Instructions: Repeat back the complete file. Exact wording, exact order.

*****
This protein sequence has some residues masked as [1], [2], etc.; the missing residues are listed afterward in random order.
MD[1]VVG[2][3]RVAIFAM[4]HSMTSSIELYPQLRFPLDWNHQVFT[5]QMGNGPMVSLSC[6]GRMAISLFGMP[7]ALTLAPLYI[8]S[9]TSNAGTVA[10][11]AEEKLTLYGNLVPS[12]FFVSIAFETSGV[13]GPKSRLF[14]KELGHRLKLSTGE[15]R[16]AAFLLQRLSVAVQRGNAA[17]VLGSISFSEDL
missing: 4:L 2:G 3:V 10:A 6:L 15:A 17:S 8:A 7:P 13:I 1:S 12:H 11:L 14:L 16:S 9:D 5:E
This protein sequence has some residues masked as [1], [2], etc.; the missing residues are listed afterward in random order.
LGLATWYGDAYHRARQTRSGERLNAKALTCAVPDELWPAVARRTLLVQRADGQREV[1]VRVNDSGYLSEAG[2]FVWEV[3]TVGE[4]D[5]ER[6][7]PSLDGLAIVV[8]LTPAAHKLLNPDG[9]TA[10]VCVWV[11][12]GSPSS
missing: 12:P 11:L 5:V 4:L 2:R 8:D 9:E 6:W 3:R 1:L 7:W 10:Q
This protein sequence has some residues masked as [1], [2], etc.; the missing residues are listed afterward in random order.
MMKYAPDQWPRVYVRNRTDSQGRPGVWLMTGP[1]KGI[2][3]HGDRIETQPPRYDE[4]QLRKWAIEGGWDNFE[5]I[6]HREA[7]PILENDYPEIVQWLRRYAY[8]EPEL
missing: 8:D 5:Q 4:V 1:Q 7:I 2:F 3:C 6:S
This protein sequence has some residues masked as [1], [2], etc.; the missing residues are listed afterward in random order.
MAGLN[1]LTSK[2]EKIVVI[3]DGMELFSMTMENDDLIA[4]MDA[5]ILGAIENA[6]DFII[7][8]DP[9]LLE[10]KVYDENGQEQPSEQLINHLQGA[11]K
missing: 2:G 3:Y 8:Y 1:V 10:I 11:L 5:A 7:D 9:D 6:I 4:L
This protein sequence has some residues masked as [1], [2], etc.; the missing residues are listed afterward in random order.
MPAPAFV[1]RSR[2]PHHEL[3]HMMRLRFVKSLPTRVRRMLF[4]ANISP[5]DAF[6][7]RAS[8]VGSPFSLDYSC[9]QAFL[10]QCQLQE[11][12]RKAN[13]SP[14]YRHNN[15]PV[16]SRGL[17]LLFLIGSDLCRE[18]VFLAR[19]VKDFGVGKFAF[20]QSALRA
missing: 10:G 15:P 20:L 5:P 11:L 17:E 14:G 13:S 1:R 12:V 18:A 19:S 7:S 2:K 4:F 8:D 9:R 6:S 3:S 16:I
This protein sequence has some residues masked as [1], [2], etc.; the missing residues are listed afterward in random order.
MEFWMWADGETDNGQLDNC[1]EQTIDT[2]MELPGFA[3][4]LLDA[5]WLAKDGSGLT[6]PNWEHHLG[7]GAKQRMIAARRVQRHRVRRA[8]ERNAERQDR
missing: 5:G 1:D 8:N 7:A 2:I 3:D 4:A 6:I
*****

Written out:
This protein sequence has some residues masked as [1], [2], etc.; the missing residues are listed afterward in random order.
MD[1]VVG[2][3]RVAIFAM[4]HSMTSSIELYPQLRFPLDWNHQVFT[5]QMGNGPMVSLSC[6]GRMAISLFGMP[7]ALTLAPLYI[8]S[9]TSNAGTVA[10][11]AEEKLTLYGNLVPS[12]FFVSIAFETSGV[13]GPKSRLF[14]KELGHRLKLSTGE[15]R[16]AAFLLQRLSVAVQRGNAA[17]VLGSISFSEDL
missing: 4:L 2:G 3:V 10:A 6:L 15:A 17:S 8:A 7:P 13:I 1:S 12:H 11:L 14:L 16:S 9:D 5:E
This protein sequence has some residues masked as [1], [2], etc.; the missing residues are listed afterward in random order.
LGLATWYGDAYHRARQTRSGERLNAKALTCAVPDELWPAVARRTLLVQRADGQREV[1]VRVNDSGYLSEAG[2]FVWEV[3]TVGE[4]D[5]ER[6][7]PSLDGLAIVV[8]LTPAAHKLLNPDG[9]TA[10]VCVWV[11][12]GSPSS
missing: 12:P 11:L 5:V 4:L 2:R 8:D 9:E 6:W 3:R 1:L 7:W 10:Q
This protein sequence has some residues masked as [1], [2], etc.; the missing residues are listed afterward in random order.
MMKYAPDQWPRVYVRNRTDSQGRPGVWLMTGP[1]KGI[2][3]HGDRIETQPPRYDE[4]QLRKWAIEGGWDNFE[5]I[6]HREA[7]PILENDYPEIVQWLRRYAY[8]EPEL
missing: 8:D 5:Q 4:V 1:Q 7:I 2:F 3:C 6:S
This protein sequence has some residues masked as [1], [2], etc.; the missing residues are listed afterward in random order.
MAGLN[1]LTSK[2]EKIVVI[3]DGMELFSMTMENDDLIA[4]MDA[5]ILGAIENA[6]DFII[7][8]DP[9]LLE[10]KVYDENGQEQPSEQLINHLQGA[11]K
missing: 2:G 3:Y 8:Y 1:V 10:I 11:L 5:A 7:D 9:D 6:I 4:L
This protein sequence has some residues masked as [1], [2], etc.; the missing residues are listed afterward in random order.
MPAPAFV[1]RSR[2]PHHEL[3]HMMRLRFVKSLPTRVRRMLF[4]ANISP[5]DAF[6][7]RAS[8]VGSPFSLDYSC[9]QAFL[10]QCQLQE[11][12]RKAN[13]SP[14]YRHNN[15]PV[16]SRGL[17]LLFLIGSDLCRE[18]VFLAR[19]VKDFGVGKFAF[20]QSALRA
missing: 10:G 15:P 20:L 5:P 11:L 17:E 14:G 13:S 1:R 12:V 18:A 19:S 7:S 2:K 4:F 8:D 9:R 6:S 3:S 16:I
This protein sequence has some residues masked as [1], [2], etc.; the missing residues are listed afterward in random order.
MEFWMWADGETDNGQLDNC[1]EQTIDT[2]MELPGFA[3][4]LLDA[5]WLAKDGSGLT[6]PNWEHHLG[7]GAKQRMIAARRVQRHRVRRA[8]ERNAERQDR
missing: 5:G 1:D 8:N 7:A 2:I 3:D 4:A 6:I